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Jargon-bustin’ 2006-11-08

Posted by clype in Articles of Interest.
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‘Why can’t we say what we mean?’ — an article by Jim Gilchrist.

Given the word’s original roots in old French, it is perhaps appropriate that a survey of employees has revealed that most regard the jargon used by their management as being for the birds.

Derived from a venerable French word which could mean a warbling of birds, as well as prattle or chatter, “jargon”, as enthusiastically deployed by 21st-century management types across the Western world, is widely seen as counterproductive, broadening the communications gap between workplace managers and their staff, according to a survey newly published by the organisation Investors in People.

As part of a UK survey, the poll found that more than half (53 per cent) of Scottish employees approached regarded management-speak such as “thinking outside the box“, “pushing the envelope” or “blue-sky thinking” as not only annoying but also potentially damaging to business.

One could have been excused for thinking that our traditional Scots scepticism and reductivism might have generated an innate resistance to adopting inflated blethering such as “joined-up thinking” and “on the runway”, but no.

Perhaps significantly, if worryingly, for champions of plain English, the research also found that almost half (48 per cent) of Scottish managers regarded their use of such jargon as harmless, in contrast to 48 per cent of employees, who believed that jargon simply creates misunderstanding about roles and responsibilities.

  • A further 43 per cent of staff threw up their hands at terms such as “singing from the same hymn sheet”, “heads up” and “the helicopter view”, complaining that these didn’t just confuse, but created mistrust in the workplace and made them feel inadequate.


The survey was carried out by YouGov (a market research agency which, it has to be said, sounds suspiciously like condensed jargon) to mark the 15th anniversary of ‘Investors in People‘, an employer-led organisation which helps companies to improve their performance through good management practice, and warns against such a “desk divide” — to lapse into the jargon itself.

“Communication is one of the hardest things to get right in any organisation,” says Mr.Peter Russian, the Edinburgh-based chief executive of ‘Investors in People Scotland‘, commenting on the survey.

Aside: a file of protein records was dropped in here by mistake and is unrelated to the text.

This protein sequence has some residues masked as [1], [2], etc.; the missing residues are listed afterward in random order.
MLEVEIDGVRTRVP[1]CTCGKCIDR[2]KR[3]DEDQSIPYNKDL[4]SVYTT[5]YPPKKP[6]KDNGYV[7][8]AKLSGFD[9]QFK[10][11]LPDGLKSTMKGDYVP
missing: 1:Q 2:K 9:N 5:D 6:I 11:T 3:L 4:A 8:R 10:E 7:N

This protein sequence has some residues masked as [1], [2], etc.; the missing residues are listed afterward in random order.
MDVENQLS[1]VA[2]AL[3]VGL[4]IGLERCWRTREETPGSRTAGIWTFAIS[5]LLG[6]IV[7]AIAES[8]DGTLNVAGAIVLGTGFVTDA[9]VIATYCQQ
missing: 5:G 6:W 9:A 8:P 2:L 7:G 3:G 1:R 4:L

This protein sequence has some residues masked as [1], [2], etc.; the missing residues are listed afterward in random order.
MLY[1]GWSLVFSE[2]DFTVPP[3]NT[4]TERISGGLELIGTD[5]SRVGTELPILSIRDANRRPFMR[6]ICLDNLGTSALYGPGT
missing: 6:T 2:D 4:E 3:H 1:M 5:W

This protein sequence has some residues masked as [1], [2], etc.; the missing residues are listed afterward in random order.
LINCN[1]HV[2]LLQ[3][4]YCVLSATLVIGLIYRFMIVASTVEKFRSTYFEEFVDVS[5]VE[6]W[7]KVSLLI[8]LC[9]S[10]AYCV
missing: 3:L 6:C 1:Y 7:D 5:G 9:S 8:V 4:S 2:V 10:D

“This research challenges bosses to think carefully about the impact of management jargon in the workplace.”


So, are our would-be captains of industry and commerce trying, even subconsciously, to gain acceptance in the eyes of their peers or superiors, or are they quite simply lost for words? Mr.Russian agrees that,

“… aspiring managers and so forth may think that unless they use this language, they’re not going to be seen to be performing at the same level as others in their organisation.

“Yet the real challenge to leaders and managers is that if they expect people to deliver objectives and work towards what the organisation wants to achieve, clarity in communications is absolutely central. It’s easy enough to use jargon, it’s much harder to use plain English, but the rewards of that are a more engaged and more informed workforce. That’s just plain business common sense.”


In the meantime, ‘Investors in People Scotland‘ regards such inflated business-speak as a genuine problem:

“Communication is so important in any organisation,” continues Mr.Russian,

“and the problem we see with jargon is that it’s either being used as a replacement for good communications, or as a barrier to alienate people and pretend that the managers using it have more capabilities than others.”


Jargon, of one kind or another, has been part of the English language for a very long time. As far back as the 14th century, a garrulous character in Chaucer’s ‘Merchant’s Tale’ is described as being “full of jargon as a flekked pye” — as chattersome as a magpie, although this doesn’t necessarily mean that he conversed in terms of “blue-sky thinking”, or even “thought outside the box”.

As Mr.Tom Stewart, a psychologist whose company specialises in user-friendly technology, has observed:

“Jargon is always something other people use. If you use it yourself, it’s just a technical term.”

Naturally, any particular discipline will develop its own language, understandable to its practitioners, but not to outsiders. The realms of science come to mind, or the “accession criteria ” or “rights of initiative” of bureaucratic Eurospeak, or good old, homegrown “legalese” — when was the last time you tried reading the title deeds to your own home?
From the blessedly newspeak-free precincts of ‘The Plain Language Commission‘ in Whaley Bridge, Derbyshire, its research director, Mr.Martin Cutts, admits jargon is easy to criticise and hard to avoid using:

“Ideally, speech and writing should always be easy to understand. But people in a particular trade or profession have their own specialised vocabulary, [because] it’s a [form of] shorthand that saves them time.”

The real problems start, says Mr.Cutts, when the professionals start using their own language to outsiders without explaining it.